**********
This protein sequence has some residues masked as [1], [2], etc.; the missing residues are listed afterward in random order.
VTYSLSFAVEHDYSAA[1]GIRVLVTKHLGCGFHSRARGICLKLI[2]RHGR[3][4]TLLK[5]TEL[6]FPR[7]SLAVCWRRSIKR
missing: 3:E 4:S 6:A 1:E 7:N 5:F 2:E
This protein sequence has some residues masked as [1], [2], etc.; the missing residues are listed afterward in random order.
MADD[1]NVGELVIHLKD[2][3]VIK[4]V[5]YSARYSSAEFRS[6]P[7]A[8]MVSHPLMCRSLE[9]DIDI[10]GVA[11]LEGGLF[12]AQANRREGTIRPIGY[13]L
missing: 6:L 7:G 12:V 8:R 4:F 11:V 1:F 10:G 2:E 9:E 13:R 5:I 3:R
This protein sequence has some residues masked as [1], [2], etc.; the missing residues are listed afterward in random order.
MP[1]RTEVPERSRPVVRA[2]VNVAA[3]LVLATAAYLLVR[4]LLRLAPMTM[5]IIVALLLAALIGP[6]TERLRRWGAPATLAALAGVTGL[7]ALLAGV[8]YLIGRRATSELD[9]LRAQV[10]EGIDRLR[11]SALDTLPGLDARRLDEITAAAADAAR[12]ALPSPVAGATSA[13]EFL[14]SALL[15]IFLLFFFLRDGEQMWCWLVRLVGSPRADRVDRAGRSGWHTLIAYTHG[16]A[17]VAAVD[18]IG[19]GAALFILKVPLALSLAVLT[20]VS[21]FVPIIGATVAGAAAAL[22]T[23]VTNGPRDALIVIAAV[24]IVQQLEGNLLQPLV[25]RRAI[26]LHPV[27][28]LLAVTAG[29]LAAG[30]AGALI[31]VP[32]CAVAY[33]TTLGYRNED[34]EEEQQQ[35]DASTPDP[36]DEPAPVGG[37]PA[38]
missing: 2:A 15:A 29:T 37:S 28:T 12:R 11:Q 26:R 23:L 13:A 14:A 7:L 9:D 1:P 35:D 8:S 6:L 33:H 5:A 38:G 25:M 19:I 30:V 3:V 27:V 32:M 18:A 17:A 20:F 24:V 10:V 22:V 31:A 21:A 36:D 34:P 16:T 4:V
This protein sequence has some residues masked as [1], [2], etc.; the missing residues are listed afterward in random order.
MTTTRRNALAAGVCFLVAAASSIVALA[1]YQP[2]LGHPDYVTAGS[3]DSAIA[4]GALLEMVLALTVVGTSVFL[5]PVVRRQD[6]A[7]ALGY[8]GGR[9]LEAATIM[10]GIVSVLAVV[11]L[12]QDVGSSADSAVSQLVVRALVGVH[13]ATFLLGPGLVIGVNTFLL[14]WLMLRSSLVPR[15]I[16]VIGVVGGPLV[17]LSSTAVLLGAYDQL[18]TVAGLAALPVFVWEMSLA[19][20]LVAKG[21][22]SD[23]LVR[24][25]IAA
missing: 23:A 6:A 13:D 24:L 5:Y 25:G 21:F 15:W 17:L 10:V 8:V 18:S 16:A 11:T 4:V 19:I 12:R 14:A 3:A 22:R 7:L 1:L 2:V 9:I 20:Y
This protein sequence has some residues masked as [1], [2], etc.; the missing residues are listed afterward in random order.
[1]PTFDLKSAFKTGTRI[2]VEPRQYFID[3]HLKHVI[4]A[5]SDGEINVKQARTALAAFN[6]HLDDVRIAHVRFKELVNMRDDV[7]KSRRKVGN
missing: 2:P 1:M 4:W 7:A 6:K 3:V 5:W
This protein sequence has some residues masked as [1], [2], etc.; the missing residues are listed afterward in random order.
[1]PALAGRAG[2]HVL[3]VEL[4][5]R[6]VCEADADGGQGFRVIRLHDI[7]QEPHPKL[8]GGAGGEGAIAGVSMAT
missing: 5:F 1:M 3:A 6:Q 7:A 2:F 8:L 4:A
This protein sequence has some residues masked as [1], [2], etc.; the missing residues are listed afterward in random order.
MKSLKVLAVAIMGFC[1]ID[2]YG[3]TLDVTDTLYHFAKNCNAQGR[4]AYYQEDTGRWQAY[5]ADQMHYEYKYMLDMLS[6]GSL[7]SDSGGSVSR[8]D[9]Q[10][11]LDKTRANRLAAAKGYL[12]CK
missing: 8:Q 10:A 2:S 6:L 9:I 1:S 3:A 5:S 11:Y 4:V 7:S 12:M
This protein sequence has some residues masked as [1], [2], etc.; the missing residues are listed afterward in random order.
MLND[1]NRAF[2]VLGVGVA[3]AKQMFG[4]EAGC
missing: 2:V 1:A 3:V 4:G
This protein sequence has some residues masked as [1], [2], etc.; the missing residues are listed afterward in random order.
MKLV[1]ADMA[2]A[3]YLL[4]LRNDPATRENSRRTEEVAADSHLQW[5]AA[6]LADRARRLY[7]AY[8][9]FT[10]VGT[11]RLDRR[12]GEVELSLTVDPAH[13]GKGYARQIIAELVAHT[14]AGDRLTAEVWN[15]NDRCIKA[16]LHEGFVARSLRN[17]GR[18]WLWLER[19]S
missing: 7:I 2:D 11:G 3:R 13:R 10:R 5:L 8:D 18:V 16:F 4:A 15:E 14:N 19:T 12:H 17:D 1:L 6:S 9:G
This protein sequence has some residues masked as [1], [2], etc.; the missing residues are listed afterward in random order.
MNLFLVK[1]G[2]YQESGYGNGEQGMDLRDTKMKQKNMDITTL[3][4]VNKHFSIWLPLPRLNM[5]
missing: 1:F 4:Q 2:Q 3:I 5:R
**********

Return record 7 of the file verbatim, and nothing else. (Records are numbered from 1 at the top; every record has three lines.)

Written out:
This protein sequence has some residues masked as [1], [2], etc.; the missing residues are listed afterward in random order.
MKSLKVLAVAIMGFC[1]ID[2]YG[3]TLDVTDTLYHFAKNCNAQGR[4]AYYQEDTGRWQAY[5]ADQMHYEYKYMLDMLS[6]GSL[7]SDSGGSVSR[8]D[9]Q[10][11]LDKTRANRLAAAKGYL[12]CK
missing: 8:Q 10:A 2:S 6:L 9:I 1:S 3:A 5:S 11:Y 4:V 7:S 12:M